Hydrogen on the path to net-zero emissionsCosts and climate benefits

Publication - July 9, 2020 - By Maddy Ewing, Benjamin Israel, Tahra Jutt, Hoda Talebian, Lucie Stepanik

Hydrogen is increasingly being discussed as a promising fuel that could reduce the amount of fossil fuels burned in several sectors, such as transportation and heavy industry, and help move Canada toward its goal of net-zero carbon emissions by 2050. However, the climate advantage of hydrogen is highly dependent on how it is produced.

Before determining the role for hydrogen in decarbonizing Canada’s economy, it is important to understand the different types of hydrogen that can be utilized. This primer examines basic properties of hydrogen, how it is produced, and the characteristics, costs (including current production costs in Canada), and carbon intensity of grey, blue and green hydrogen.

Any discussion of hydrogen must also be informed by an understanding of transportation and storage needs, including infrastructure, mode of transportation, and the state (i.e. gas or liquid) of the hydrogen being transported. Also key to the public conversation about hydrogen is knowledge about possible uses across Canada’s economy, in both its pure form (utilizing fuel cells or through combustion) and blended with liquid fuels and natural gas. End uses covered in this primer include buildings, electricity generation and storage, industrial processes, and passenger and freight vehicles.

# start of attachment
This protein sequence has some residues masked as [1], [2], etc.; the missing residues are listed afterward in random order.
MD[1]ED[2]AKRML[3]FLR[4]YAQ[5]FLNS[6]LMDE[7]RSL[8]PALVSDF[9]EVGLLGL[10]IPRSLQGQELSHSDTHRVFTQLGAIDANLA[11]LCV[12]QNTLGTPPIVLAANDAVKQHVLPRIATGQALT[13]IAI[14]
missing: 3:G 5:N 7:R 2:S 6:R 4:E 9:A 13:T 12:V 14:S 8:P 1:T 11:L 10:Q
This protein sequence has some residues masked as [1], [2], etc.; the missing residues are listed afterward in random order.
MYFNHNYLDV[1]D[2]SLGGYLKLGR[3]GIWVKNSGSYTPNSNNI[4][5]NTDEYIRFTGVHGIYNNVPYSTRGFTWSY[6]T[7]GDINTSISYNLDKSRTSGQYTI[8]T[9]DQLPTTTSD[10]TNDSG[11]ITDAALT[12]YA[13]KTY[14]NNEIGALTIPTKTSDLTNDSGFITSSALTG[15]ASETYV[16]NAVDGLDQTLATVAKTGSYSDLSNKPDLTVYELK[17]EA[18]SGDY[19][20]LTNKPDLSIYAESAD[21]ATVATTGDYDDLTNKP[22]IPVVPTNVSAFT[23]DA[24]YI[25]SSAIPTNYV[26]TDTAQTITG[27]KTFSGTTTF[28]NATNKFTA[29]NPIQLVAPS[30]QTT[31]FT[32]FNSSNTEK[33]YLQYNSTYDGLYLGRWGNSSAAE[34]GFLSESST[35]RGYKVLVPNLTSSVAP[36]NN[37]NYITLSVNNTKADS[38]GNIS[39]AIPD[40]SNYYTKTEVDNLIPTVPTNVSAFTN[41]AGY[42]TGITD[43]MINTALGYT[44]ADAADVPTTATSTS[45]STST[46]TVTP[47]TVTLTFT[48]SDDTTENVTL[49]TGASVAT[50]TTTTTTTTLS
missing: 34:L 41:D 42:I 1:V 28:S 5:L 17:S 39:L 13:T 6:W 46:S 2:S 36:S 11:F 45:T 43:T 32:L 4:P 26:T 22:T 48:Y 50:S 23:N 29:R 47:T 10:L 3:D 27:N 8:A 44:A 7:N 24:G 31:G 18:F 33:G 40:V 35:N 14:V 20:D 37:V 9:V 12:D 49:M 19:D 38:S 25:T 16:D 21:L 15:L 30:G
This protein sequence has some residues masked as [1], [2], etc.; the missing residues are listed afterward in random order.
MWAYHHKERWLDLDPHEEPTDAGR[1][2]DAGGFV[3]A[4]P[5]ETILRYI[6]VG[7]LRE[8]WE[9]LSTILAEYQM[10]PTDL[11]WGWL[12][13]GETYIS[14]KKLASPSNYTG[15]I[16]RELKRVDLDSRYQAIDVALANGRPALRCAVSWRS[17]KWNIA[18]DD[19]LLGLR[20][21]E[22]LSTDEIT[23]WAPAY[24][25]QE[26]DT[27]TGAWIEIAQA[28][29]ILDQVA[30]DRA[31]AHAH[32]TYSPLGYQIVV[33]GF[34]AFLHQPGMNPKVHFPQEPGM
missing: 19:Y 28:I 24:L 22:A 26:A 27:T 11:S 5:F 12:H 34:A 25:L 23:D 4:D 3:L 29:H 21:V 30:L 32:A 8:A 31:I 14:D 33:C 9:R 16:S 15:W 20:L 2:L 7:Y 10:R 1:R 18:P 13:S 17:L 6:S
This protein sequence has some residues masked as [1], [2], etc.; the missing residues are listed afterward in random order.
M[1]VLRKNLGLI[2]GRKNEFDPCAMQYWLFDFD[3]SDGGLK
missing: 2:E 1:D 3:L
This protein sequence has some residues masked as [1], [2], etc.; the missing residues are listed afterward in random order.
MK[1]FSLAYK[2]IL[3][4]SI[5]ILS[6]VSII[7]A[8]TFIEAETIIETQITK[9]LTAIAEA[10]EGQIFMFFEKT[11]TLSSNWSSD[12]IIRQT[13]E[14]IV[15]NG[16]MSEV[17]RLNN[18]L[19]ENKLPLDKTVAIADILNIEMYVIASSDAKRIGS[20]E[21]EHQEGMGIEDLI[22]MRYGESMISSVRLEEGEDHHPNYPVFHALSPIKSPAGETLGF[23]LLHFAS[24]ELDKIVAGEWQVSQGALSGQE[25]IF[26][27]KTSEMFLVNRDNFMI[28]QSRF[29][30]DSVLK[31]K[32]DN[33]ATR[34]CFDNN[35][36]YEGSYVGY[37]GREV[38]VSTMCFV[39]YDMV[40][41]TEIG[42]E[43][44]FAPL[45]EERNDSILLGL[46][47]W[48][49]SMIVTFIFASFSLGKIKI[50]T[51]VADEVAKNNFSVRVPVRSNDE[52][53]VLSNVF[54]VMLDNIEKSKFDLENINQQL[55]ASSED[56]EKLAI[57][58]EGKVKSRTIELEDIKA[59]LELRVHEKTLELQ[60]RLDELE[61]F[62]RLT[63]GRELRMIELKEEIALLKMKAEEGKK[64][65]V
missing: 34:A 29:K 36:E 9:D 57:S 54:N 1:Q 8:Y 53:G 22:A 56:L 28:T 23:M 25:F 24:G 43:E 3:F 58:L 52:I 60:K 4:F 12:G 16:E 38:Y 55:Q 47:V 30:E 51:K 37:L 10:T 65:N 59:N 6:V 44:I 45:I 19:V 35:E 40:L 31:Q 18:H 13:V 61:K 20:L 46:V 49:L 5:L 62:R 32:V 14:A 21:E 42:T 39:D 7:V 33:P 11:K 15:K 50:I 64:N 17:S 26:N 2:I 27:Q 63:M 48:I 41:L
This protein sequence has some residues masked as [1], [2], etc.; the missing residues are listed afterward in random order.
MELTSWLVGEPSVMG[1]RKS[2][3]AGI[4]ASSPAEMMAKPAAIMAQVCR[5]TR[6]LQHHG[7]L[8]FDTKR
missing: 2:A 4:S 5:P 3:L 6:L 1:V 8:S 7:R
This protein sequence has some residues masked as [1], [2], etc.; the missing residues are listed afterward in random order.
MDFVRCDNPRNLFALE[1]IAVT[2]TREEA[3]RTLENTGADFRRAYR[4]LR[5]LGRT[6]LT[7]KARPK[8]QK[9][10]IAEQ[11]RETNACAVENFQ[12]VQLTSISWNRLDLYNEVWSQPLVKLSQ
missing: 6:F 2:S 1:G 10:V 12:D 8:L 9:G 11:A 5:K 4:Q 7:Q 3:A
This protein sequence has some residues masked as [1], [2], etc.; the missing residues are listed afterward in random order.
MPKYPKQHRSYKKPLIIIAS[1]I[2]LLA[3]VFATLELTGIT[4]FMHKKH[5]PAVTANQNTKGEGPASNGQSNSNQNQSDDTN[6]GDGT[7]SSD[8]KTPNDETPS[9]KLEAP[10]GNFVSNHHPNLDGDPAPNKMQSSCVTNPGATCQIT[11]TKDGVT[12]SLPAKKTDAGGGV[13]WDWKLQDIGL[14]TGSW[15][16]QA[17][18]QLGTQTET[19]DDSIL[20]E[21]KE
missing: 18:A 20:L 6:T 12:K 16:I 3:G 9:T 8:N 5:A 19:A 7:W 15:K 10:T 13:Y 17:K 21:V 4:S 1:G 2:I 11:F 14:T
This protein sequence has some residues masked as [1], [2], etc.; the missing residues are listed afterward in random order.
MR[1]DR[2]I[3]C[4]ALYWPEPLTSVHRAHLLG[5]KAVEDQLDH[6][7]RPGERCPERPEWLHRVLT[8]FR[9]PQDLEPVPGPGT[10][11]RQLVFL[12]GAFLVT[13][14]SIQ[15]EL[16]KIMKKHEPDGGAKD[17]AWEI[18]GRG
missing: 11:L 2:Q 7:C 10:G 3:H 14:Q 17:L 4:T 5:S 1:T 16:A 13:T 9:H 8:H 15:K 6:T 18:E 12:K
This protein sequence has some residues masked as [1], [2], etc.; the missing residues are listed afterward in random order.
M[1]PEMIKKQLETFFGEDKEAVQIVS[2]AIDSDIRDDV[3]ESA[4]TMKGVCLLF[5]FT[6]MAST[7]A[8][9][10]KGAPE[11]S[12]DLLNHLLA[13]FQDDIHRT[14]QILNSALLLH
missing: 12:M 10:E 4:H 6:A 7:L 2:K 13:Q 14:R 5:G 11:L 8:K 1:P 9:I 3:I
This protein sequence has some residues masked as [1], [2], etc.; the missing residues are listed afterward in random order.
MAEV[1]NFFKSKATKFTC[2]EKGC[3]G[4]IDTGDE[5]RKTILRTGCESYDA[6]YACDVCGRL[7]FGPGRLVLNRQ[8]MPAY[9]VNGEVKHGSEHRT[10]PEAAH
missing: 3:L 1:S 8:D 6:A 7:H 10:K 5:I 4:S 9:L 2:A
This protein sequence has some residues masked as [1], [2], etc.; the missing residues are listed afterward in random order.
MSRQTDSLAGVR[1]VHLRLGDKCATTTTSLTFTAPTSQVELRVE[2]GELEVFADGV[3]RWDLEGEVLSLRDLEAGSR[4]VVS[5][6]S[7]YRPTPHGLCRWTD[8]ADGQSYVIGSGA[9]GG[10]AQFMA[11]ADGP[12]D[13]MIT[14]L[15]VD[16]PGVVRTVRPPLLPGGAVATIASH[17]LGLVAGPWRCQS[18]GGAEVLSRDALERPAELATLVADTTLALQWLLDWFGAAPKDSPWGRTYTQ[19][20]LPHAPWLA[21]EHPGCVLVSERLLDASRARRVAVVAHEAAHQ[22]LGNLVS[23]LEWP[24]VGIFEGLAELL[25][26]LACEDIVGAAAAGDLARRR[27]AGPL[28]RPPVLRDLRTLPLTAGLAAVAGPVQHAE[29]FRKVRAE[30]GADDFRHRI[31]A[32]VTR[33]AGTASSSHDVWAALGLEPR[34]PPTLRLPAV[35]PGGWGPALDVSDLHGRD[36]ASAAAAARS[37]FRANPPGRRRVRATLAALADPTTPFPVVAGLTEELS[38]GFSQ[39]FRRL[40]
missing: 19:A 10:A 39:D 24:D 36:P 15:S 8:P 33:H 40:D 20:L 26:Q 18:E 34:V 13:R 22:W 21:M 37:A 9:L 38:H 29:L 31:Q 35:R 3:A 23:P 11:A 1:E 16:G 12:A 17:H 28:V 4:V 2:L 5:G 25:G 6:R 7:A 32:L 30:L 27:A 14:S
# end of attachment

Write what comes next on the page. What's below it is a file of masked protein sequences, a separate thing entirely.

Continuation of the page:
Finally, we articulate key facts to consider when identifying the role of hydrogen in Canada’s energy transition.

Download the primer, or read the key takeaways below.

Key takeaways

  • Hydrogen can play a role in decarbonizing Canada’s energy systems.
  • In terms of climate benefits, not all hydrogen is created equal:
    • Grey hydrogen is made by extracting hydrogen from natural gas using thermal processes such as steam methane reformation. It offers little to no climate benefit.
    • Blue hydrogen is made by extracting hydrogen from natural gas, and then using carbon capture and sequestration technology to store the remaining carbon. It has a low to moderate carbon intensity.
    • Green hydrogen is made by extracting hydrogen from water using electrolysis powered by renewable energy. With the lowest carbon intensity, it offers the greatest climate benefit.
  • Low-carbon hydrogen can be used to reduce emissions in hard-to-decarbonize sectors, but currently only a small fraction of hydrogen produced worldwide is low-carbon.

* The three main types of hydrogen.

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